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    mandarin, I checked the label its 40 oz. Bayer Complete Insect Killer Concentrate, Imidacloprid 0.72%, β-cyfluthrin 0.36%, label recommends 1 tablespoon per gallon for OUTDOOR use, so use much less, maybe half to a third of the dosage. I had problems for over 5 years with scale especially on two 5 foot coffee plants in one pot. Spider mites also an issue but not as noticeable. I've tried everything from neam oil to soaps, I even bagged them once and lit a cigarette. Interestingly, the apartment has been bug bombed for roaches and the scale survived though the leaves got toasted. I sprayed the plants almost a year and a half ago. As these are systemic insecticides they stay in the plants. According to the label 30 days, though indoors with slower growth I estimate much much longer. I don't spray the soil as I can see some bugs in there that break down organic matter.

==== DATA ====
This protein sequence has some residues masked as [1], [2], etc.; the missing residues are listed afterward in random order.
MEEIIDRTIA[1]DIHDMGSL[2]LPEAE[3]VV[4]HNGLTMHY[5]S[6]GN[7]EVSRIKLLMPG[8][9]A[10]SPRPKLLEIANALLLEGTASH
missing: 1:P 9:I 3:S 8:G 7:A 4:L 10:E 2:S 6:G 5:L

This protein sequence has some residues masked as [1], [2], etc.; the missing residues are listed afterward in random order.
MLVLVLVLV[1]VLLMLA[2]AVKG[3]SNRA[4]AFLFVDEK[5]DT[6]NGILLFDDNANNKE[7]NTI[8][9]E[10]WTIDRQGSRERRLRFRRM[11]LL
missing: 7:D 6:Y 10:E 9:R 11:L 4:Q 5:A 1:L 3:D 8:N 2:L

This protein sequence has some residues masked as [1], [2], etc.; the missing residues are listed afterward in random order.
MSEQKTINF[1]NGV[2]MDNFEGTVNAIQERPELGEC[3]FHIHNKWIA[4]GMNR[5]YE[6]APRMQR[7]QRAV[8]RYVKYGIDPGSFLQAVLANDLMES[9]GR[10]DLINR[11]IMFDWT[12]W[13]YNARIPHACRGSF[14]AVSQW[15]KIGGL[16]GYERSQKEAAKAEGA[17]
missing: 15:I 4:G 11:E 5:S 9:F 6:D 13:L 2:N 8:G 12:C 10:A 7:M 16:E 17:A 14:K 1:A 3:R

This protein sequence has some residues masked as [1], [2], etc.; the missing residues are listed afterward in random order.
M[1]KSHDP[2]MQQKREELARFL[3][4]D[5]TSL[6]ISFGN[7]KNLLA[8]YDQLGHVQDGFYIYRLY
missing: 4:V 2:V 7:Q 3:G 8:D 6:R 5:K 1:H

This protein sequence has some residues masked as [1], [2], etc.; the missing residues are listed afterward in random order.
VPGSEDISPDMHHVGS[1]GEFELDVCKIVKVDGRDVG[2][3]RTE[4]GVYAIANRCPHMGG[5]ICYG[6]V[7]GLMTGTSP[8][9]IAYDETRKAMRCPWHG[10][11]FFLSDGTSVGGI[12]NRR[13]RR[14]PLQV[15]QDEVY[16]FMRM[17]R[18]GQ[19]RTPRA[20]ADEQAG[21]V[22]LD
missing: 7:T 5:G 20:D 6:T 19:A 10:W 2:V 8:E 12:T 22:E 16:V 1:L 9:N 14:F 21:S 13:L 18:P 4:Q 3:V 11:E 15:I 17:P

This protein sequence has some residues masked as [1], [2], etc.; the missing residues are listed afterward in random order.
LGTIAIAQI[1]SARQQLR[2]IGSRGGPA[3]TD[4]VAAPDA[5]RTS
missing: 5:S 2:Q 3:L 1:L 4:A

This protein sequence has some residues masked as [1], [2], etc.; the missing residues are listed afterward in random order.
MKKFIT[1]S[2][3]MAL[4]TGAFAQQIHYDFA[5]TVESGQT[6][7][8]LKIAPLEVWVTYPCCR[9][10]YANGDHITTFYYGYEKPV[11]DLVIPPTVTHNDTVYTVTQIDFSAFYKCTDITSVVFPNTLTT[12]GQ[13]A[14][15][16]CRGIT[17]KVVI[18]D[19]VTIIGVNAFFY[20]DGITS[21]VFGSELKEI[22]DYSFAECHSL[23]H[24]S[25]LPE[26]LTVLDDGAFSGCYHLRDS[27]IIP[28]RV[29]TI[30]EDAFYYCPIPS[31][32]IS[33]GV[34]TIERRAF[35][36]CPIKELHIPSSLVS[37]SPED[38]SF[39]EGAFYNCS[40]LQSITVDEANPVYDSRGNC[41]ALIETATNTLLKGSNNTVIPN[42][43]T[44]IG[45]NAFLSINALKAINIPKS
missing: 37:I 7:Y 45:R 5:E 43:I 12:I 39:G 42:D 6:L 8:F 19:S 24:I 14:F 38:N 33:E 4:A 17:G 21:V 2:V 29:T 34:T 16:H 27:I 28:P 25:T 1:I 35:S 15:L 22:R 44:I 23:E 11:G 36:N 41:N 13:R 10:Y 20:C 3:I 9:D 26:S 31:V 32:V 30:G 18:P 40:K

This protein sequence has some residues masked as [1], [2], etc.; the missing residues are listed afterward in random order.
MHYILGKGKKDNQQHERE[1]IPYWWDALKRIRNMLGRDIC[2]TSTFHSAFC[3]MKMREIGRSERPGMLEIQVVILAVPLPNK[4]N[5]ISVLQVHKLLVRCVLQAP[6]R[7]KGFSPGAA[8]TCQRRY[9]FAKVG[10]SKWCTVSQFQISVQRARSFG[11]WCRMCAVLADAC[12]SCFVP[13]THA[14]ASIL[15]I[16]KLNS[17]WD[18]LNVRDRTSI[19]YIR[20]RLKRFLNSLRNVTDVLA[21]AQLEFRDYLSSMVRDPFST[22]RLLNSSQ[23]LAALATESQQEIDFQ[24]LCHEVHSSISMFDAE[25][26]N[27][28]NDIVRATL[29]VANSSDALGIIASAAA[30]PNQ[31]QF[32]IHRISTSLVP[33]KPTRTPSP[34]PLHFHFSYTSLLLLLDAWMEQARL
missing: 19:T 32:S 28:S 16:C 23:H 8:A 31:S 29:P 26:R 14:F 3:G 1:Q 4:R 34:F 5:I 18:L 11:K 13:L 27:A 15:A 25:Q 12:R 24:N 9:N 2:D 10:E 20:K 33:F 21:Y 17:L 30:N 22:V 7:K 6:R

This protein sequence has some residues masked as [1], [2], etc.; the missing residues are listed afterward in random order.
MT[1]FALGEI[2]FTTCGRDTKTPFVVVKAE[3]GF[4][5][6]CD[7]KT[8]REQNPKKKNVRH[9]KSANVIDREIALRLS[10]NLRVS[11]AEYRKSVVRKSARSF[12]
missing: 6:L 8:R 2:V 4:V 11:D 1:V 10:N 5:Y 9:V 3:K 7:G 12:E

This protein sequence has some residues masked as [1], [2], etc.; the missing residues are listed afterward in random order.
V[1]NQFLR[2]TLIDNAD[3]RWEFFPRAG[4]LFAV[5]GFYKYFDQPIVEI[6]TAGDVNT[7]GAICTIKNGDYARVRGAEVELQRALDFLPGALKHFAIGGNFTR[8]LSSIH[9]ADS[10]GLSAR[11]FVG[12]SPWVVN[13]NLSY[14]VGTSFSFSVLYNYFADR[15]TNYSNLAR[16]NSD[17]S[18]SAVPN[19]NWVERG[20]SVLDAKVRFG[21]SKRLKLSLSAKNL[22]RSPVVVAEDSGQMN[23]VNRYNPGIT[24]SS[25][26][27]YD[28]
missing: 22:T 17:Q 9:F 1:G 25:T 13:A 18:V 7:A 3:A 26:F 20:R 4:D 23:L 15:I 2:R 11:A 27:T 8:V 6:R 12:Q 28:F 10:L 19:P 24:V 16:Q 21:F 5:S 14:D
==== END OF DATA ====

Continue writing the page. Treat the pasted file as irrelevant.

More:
http://www.bayeradvanced.com/lawn-care/products/complete-brand-insect-killer-for-soil-turf/sizes
     
    Last edited: Feb 22, 2012
  13. mandarin

    mandarin Active Member 10 Years

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    I had not heard of β-cyfluthrin (note spelling – it took me a while before I found out) before, but it is listed as an insecticide and aracicide, which indicates that it might have some effect on mites. Maybe. The Complete Insect Killer lists ticks among the pests it is effective against, and they are closely related to mites. However, I have so far not found any product with β-cyfluthrin that, according to labels etc., is effective against spider mites. They are difficult to fight ...
    Do not fiddle with the dosing, it might lead to the development of more resistant bugs. I suggest that you get a product specifically made for indoor usage if you feel uncomfortable with using Complete Insect Killer on indoor plants.
     
  14. stath155

    stath155 Member

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  15. mandarin

    mandarin Active Member 10 Years